1st AUG 2005: One of the Goons' greatest and most ardent fans, Bill Nunn, passed away today after an extended period of ill health. Recognizing early on the importance of The Telegoons in the Goon scheme of things, Bill was instrumental in helping get this website off the ground. A Goon Show Preservation Society (GSPS) core member, he served as treasurer for many years.

6th MAR 2005: I am very pleased to announce the long-promised Goon/Telegoon map of London. To see it, just mosey on over to the FAQ section of the website, and click on "Where on earth did the Goons & Telegoons stuff take place?" The map is slightly incomplete in respect of the Albert Hall and the Houses of Parliament. These will be added once I have found a way to fit them in.

19th SEPT 2004: The GREAT Grandson of a Weekend called Fred
event in Egham, Surrey, 4th - 6th July 2003 was enjoyed by all who attended. 
Other news: After a long hiatus due to time pressure from other projects, some updates have been made to The Telegoons website. The most obvious of these is a new introductory section called "What what what what...". Although actually uploaded last May, it was incorrectly linked. This has now been corrected. My apologies if you tried to access it and found something else! 

Previous entries are here.


I need your help in locating Telegoons ephemera (old newspaper articles, magazine articles, films, toys, etc.) If you come across any such items (perhaps lagging the hot water pipes, or lining the old winter overcoat), I would be very pleased to receive them, or even a good photocopy or photograph. Anything would be greatly appreciated! I will gladly cover the cost of postage and any photocopying. Please e-mail me if you find anything that you think I might possibly find useful. All contributions will be acknowledged.  

This website would not have been possible without the
invaluable assistance I received from the following people:

Steve Arnold * Chris Smith * Nigel Knapton * Mary Royle
Robert Whelan *
Violet Philpott * Mike Fox * Bill Nunn
Richard Wheeler * Hunt Emerson * Bill Titcombe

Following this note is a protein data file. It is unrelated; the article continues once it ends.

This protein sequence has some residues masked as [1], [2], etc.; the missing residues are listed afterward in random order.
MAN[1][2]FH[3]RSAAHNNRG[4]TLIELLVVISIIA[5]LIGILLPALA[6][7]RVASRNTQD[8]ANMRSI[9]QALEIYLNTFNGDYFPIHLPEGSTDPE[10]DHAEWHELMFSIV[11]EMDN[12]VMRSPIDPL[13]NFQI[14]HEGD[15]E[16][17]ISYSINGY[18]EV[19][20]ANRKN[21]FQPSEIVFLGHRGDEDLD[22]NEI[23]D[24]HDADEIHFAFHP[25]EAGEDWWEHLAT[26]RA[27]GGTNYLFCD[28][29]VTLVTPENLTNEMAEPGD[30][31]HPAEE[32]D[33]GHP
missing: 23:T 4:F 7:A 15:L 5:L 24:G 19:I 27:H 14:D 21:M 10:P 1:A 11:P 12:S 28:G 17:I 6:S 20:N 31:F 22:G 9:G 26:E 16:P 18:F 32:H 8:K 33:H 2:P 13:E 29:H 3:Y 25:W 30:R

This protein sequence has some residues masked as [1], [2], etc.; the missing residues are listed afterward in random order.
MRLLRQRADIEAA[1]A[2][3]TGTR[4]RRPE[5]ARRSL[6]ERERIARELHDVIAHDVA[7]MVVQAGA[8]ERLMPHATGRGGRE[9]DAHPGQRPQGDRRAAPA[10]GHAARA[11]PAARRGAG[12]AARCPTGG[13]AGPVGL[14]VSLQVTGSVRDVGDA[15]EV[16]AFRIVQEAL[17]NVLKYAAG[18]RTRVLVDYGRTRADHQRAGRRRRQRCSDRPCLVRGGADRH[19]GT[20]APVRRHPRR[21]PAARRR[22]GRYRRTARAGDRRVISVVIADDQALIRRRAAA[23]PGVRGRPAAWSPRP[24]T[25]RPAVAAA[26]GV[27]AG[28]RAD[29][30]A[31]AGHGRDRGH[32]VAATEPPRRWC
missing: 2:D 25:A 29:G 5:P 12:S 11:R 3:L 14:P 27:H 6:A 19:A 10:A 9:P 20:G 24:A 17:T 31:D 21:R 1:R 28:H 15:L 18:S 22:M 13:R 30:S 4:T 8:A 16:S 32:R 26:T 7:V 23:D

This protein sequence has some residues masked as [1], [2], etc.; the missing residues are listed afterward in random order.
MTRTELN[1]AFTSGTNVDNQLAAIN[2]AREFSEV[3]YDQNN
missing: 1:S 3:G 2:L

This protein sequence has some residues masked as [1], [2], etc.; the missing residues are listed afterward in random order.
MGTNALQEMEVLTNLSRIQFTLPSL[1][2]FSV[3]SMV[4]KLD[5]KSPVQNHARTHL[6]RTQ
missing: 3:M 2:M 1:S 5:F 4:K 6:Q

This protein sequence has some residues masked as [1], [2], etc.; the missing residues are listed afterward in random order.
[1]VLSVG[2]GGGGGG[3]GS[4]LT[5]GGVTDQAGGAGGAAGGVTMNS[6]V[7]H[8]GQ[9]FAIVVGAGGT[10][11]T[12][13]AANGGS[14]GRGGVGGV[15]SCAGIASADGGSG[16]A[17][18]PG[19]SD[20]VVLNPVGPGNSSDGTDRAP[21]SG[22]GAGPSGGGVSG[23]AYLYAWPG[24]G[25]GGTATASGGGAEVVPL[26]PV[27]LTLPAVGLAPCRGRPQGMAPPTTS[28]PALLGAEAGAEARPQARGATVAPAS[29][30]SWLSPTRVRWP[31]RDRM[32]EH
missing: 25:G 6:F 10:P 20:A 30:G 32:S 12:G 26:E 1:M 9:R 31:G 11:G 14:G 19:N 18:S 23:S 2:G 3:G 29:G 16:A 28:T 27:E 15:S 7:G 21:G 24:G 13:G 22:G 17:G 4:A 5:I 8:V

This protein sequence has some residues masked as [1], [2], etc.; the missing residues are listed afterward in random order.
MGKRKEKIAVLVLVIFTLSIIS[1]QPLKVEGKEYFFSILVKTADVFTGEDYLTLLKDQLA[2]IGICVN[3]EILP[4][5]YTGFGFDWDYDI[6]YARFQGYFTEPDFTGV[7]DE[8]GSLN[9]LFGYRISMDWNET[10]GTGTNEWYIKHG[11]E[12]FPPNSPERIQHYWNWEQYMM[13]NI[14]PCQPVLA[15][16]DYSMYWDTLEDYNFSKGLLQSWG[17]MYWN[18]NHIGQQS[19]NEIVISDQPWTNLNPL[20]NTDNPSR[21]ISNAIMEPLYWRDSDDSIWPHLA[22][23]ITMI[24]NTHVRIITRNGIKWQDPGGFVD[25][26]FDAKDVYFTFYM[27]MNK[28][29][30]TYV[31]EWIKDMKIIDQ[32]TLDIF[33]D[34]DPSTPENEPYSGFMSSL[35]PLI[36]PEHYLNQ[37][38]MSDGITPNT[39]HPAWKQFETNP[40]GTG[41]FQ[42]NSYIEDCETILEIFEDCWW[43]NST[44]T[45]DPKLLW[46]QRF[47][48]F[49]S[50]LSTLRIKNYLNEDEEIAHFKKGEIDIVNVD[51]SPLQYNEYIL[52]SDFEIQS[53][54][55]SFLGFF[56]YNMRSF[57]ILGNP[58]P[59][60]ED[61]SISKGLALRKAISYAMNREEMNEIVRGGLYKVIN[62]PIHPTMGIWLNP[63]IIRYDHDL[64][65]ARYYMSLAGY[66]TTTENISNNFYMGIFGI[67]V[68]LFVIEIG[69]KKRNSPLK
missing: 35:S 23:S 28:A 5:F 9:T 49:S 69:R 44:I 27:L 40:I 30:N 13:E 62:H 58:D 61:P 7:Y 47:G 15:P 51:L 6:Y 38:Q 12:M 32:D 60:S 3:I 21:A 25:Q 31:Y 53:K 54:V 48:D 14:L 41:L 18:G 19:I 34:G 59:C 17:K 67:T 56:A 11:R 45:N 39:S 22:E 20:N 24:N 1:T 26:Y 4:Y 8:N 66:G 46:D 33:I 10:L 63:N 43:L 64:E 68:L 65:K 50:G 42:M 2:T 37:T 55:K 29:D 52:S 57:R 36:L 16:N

Audrey Titcombe * Robbie James * John Heyes * Neil Trickey
Richard Stevens * Richard Parsons * Roger Langridge
Doreen Soan * Ann Perrin * David Brunt * Janet Roxburgh 
Monica Roxburgh * Maxine Ventham * Andrew Gannon
Francois Bayard * Shaqui Le Vesconte * Mike McCormick
Jim Elderton * Rowan Wiltshire * Zoe Mildare * Terry Mildare

Site designed and maintained by Alastair Roxburgh kiwi (Kiwi at large).
No batter-puddings were harmed in the making of this website.
Unattributed text Copyright © 1999-2021 Alastair Roxburgh

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This web site and all of the contents herein contained are protected by United States and International trademark and copyright laws. The information contained on this site is for the private enjoyment of the user and may not be copied or disseminated in any form or for any purpose without the express written consent of Alastair Roxburgh. Alastair Roxburgh and the Goon Show Preservation Society may not control the copyright of all images and sounds on this website. Infringement of copyright includes, but is not limited to, copying images or graphic elements or text or sounds for use on your own website. You are, however, granted permission to download content for personal, non-commercial use. The Terms of Use may be modified at any time and without notice.